Incumbent Andy Fanta, former Trustee Linda Horne win Ypsilanti School Board race
Incumbent Trustee Andy Fanta and former Trustee Linda Horne won seats on the Ypsilanti Public School Board. They beat out Eric Temple.
Unofficial results have Fanta winning 35.17 percent of the tally with 1,097 votes. Horne received 1,038 ballots, or 33.28 percent of the vote.
Temple received 782 votes, or 25.07 percent of the total. A write-in candidate won 6.48 percent of the vote.
Horne previously served on the Ypsilanti School Board from 2006 to 2010 before narrowly losing her re-election bid. She said she decided to run again a year later because she felt there is still unfinished business.
"I think there is still is a lot of work to be done in the Ypsilanti Public School District and I wanted to be a part of Ypsilanti Schools moving forward and doing a lot of good things," she said.
Horne added that her prior experience likely gave her an advantage in the election.
"I think a lot of voters had an opportunity to get to know me from 2006 to 2010 and I think they know I can be an asset to the district," she said.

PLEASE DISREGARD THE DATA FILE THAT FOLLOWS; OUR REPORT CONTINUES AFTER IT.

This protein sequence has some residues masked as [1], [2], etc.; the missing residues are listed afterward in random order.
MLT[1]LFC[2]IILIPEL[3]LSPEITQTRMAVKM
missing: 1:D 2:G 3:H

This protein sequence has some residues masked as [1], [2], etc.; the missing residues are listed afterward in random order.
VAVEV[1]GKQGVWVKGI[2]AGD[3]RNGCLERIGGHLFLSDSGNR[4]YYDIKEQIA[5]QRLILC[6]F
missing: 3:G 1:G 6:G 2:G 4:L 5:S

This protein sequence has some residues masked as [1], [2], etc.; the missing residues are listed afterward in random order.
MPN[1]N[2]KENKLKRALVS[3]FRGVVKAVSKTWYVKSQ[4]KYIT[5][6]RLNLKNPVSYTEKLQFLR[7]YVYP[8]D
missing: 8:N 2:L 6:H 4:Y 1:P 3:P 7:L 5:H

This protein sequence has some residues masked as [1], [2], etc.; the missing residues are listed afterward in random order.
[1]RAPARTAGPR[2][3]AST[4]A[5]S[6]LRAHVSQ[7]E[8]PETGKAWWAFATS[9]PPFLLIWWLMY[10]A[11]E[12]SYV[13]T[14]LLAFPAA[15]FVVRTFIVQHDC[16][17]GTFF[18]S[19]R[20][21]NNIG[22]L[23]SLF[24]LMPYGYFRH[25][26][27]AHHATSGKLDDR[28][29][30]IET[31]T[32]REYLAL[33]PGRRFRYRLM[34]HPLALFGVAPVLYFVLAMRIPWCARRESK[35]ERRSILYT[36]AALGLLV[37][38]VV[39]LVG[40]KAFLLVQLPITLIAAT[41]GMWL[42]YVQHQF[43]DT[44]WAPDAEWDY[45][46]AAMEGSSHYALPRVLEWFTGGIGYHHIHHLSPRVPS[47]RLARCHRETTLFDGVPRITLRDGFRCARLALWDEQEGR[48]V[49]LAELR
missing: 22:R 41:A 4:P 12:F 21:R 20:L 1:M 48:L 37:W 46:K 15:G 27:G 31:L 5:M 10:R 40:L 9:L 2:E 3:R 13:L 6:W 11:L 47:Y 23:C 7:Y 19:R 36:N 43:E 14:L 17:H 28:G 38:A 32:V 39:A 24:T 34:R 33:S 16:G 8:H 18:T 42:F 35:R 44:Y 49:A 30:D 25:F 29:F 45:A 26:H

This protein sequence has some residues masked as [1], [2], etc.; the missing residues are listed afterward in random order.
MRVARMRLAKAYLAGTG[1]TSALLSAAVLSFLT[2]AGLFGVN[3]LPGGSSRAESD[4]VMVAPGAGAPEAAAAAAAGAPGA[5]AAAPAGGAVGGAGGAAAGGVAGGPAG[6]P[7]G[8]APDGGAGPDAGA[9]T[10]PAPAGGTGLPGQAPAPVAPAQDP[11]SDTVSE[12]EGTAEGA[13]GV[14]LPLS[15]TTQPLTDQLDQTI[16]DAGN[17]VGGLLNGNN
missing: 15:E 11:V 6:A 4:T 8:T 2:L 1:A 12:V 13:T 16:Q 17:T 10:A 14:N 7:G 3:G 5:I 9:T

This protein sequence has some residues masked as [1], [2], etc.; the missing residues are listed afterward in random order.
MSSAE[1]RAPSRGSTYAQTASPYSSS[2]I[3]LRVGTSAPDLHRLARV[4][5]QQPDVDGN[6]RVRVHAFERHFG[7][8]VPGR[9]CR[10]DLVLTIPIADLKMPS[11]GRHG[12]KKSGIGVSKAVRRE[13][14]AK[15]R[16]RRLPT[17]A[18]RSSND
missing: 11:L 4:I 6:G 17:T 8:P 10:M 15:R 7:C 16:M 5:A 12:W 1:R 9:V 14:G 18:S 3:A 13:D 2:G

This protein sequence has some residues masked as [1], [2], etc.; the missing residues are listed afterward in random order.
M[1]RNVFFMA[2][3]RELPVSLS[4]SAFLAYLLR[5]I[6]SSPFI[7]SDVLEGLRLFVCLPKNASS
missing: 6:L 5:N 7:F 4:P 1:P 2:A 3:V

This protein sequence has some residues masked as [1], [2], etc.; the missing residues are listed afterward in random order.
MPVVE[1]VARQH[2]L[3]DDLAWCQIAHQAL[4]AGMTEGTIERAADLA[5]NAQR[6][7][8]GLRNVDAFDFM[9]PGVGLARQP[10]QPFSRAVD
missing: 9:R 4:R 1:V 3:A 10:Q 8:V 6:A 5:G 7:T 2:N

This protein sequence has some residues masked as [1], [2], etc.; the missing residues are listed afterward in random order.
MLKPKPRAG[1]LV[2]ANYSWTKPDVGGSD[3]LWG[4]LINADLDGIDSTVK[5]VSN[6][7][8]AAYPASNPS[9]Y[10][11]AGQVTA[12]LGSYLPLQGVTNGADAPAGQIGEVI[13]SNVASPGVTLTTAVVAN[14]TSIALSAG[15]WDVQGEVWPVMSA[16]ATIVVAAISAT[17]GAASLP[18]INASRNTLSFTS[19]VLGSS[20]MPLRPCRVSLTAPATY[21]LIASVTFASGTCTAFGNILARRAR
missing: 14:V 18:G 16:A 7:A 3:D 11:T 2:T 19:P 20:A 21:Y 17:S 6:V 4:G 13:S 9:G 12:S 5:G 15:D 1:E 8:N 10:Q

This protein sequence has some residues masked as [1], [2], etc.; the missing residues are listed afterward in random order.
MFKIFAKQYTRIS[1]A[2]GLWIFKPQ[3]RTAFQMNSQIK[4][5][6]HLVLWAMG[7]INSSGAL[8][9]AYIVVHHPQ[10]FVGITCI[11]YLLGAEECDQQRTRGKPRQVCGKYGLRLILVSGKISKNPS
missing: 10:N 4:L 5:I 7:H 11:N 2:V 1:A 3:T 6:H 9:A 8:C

Horne said the failing high school is one of the district’s most pressing issues and said the board must closely monitor the school improvement plan it implemented this year.
YPS’s biggest challenges are financial. The district is still working its way through a state-mandated deficit elimination plan as it tries to eliminate a $4 million budget shortfall.
The district has closed several buildings, unions have made significant concessions and transportation responsibilities were handed over the Washtenaw Intermediate School District.
Horne said she would like to see the district work more closely with the unions, staff, students and community to help develop ideas for resolving budget problems. She also said the board needs to immediately move forward in consolidating services with Willow Run.
Fanta was the lone incumbent among the candidates. He campaigned on his ability to play an oversight role on the board and has often stood opposite the majority of the board on issues like changes to transportation and school closings.
Fanta said the district needs to repurpose the shuttered schools, and he listed protecting the rights of the district’s unions as one of his priorities as the YPS continues to pare down its deficit and rethink the way it delivers an education.
“I take seriously my role of providing a sense of vision and oversight,” he previously said.
He also said there is little school districts can do about their financial situation until the system is fixed at the state level, but he highlighted the programming at New Tech High School as one which can attract students.
Temple was appointed to the Ypsilanti School Board in 2007 and said his work as an administrator with the Ypsilanti Housing Commission prevented him from campaigning as much as he would have liked in recent months.